Financing Rural WSS in Tajikistan

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Financing Rural WSS in Tajikistan (Country background / Socio-Economic context / Water-Policy context / The State of the Water-Sector / The FEASIBLE-model / Applying the FEASIBLE-model / Baseline Scenarios / Bibliography) | Kyrgyzstan WSS Financing NPD (First Steering Group Report / ...)
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Author: Florian Schnetzer

Tajikistan is a land-locked, mountainous low income country in Central Asia, occupying a geopolitically sensitive location with borders to Afghanistan, China, Kyrgyzstan and Uzbekistan. Agriculture dominates the Tajik economy, with water intensive cotton crops being the most important commodities for export. Many elements that compose the regulatory systems for the water sector in Tajikistan were established during Soviet times, often with little attention being paid to their economic and technical implications.

Currently, there is no legal framework in the form of contracts in the relations between local authorities and water utilities; there is no incentive or penalty scheme. Private entities which replaced state-owned water utilities often do not have a sufficient financial base of their own and exploit obsolete and deteriorated facilities as much as possible. So far, private operators have focused on improving collection rates and proceeds rather than on necessary reconstruction and rehabilitation of water infrastructure. Given the low income in rural areas, water users are not able to pay sufficient fees to maintain a Soviet style water supply system, and enable the proprietor to operate profitably. Functions related to the development of policy and regulation in the water sector is not assigned to a single government body. There is no coordination among agencies responsible for policy development and implementation. The regulatory legal base is insufficient and limited; there are facilities in rural areas for which no one is responsible.

In its 2006 estimates, the WHO/UNICEF Joint Monitoring Programme assessed the total improved rural water supply to account for 48 percent coverage of total rural population. In towns with population less than 50,000 people the coverage by water supply services was very low. Quality of potable water is affected by faeces-contaminated water entering the water supply system through damaged pipelines. The average depreciation of water supply systems is 70%. Over 80% of wastewater treatment plants are out of operation, because of moral and physical wear, while the operating wastewater treatment plants are inefficient. Household connections in rural Tajikistan only accounted for 20%, whereas 45 % of rural population where connected to the sanitation system. Special attention should be paid to a very low level of provision of housing facilities with centralized water supply and wastewater collection services in rural areas, where the value of the relevant indicator does not exceed 3%. Practically every report of international organizations pays attention to a very high level of diseases, directly related to low quality of water used by population.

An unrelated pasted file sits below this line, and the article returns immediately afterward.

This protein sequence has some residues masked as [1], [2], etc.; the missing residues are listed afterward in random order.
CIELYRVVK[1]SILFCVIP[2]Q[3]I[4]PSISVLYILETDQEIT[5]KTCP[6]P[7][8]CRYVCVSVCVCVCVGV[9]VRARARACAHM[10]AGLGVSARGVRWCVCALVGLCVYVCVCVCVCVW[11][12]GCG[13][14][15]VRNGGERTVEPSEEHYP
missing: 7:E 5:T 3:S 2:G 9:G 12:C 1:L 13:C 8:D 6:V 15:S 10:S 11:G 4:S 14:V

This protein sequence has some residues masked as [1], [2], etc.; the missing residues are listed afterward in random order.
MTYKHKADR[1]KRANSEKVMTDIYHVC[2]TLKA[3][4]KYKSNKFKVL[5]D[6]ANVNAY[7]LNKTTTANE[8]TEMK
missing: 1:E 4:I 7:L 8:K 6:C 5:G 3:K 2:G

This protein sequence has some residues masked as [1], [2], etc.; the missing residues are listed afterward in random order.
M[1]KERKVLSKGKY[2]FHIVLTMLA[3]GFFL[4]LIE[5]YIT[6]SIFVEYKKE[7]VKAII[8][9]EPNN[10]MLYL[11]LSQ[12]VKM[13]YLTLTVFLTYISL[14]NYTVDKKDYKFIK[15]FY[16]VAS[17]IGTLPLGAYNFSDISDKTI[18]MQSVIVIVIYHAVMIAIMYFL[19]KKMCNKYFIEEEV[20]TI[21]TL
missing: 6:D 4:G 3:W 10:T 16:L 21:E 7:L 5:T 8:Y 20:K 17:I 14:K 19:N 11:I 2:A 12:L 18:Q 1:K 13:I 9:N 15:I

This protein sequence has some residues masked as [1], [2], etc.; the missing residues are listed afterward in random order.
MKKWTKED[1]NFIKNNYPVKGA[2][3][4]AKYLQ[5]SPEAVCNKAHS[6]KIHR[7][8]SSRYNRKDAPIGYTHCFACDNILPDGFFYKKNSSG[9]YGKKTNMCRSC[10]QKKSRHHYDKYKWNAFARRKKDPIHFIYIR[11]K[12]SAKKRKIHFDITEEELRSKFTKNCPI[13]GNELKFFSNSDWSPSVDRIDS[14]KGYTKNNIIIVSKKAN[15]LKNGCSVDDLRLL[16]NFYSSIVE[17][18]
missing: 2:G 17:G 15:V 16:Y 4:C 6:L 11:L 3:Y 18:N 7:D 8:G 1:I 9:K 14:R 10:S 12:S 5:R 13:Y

Parallel to the OECD case in the Kyrgyz Republic a preliminary attempt has been undertaken to apply the FEASIBLE Model in the Tajik context as well as to make first assessements of the currenct economic state of the water sector in the country. Due to reliance on information and data from a desktop research, the run of the different scenarios has been strongly contingent on assumptions. As a consequence the future modeling with Feasible requires the collection of primary or secondary data via field surveys and close collaboration with government institutions as well water utilities. Only through local collection more sound outcomes can be achieved, which would then indicate the state of the economic feasibility of certain water policies compared to the business as usual case.

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